The whole Boy Scouts bankruptcy reminds me of why I did not become a lawyer. I often tell the story that at my High School reunion I was asked if I was a lawyer. “No, I work for the other side,” was my reply. Please, don’t misunderstand. I do not hate lawyers. I understand the need for these professionals. Our society needs people with legal training who advocate for the rights of other people. I am simply glad not to be one of those people. Lawyers. like Pastors, are only important to some people when we are needed. Our local Boy Scout council once chartered an Explorer Post for would be attorneys. I was briefly a member.
My Love/Hate Relationship with the Boy Scouts
I love our local scout troops and cub packs. It is easy to get me to volunteer for these activities. A church member answered the phone the other day and said, “It’s one of the old Boy Scouts.” There is a group of us former scouts in her life. Most of us knew each other back in the day. I served two summers as a staff member at Scout Camp. My best friend and I stuck with it until we turned 18. He continues to be active from time to time. We are after all members of the Order of the Arrow.
Being on staff at Camp Buck Toms is when I began to see that bad side of Boy Scouting. The District Executives and Council Members gave off an air of institutionalism in everything they did. Our staff housing was little better than tents. We worked around the clock. As an adult volunteer I became concerned over the expense of uniforms and the manipulative sales techniques at the Council store. Scouts became a business in my mind. But, I tried as an adult leader and pastor to make it good for my kids and others. I continued advocating for my congregations to become charter organizations.
The classism began to bother me. Some troop councils only wanted Boys from certain places. This was often done subtly. A troop would sometimes make it a policy only to recruit from a certain cub scout pack. The expense of outfitting, equipping, and paying dues and fees were ways of telling kids from lower income families they were not good enough. Then there was one incident where a woman went to the Council over a troop deciding they did not want kids from the “trailer park.” She was allowed to start another troop.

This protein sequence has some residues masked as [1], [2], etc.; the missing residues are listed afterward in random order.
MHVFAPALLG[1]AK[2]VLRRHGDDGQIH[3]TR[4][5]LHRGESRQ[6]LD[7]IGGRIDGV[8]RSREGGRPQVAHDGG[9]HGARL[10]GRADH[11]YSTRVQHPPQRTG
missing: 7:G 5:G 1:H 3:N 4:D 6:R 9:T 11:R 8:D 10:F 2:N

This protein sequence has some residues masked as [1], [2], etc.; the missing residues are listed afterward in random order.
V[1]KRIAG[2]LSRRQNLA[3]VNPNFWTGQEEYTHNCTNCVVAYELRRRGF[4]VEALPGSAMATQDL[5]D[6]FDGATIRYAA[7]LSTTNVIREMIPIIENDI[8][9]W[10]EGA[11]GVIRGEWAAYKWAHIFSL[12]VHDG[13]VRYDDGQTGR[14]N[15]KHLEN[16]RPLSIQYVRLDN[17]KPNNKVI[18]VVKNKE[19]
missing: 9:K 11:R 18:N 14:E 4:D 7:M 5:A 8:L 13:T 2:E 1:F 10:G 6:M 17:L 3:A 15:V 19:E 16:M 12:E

Avoiding Courts of Law
The New Testament is suspicious of the courts of law. They can be places of legally sanctioned persecution. Believers are counseled to not go to the law courts to settle disputes among themselves. St. Paul writes, “When any of you has a grievance against another, do you dare to take it to court before the unrighteous?” (1 Corinthians 6:1a) He continues by saying, “In fact, to have lawsuits at all with one another is already a defeat for you.” He thinks such courts are inherently unjust. “But you yourselves wrong and defraud – and believers at that.” (vv. 7-8)
The problem with courts of law is that they make decisions rather than resolutions. Law courts are not in the business of reconciliation. When we start talking about winning our case or making someone else pay for what they did, we lose sight of something important. In the situation of those who were physically and sexually abused, they are doubly victimized in the courts even if the guilty person or organization is made to pay.
Lies, cover-ups, and turning blind eyes are ways victims have been defrauded. It is inexcusable behavior responding to inexcusable behavior. I can not abide this type of double abuse whose primary purpose is to preserve “the institution.”
My Future Relationship With Boy Scouts of America
A lot of thought and reflection has gone into my decision. I am burdened as a Pastor to guide my congregation’s leader through a difficult decision about voting on the reorganization and whether to renew the charter for our local troop and pack. I am taking the lead of a former peanut farmer.
President Jimmy Carter severed his ties with the Southern Baptist convention several years ago. He remains a faithful member of Maranatha Baptist Church. I will no longer advocate for the Boy Scouts of America. I will continue to help out local troops and cub scout packs. Good conscience requires me to no longer stand up for this organization. I hope one day a better organization grows out from it.
I believe churches should no longer charter with BSA. Even though, I am only one voice, it is important to speak up for victims. But, more importantly, it is needful for healing old wounds.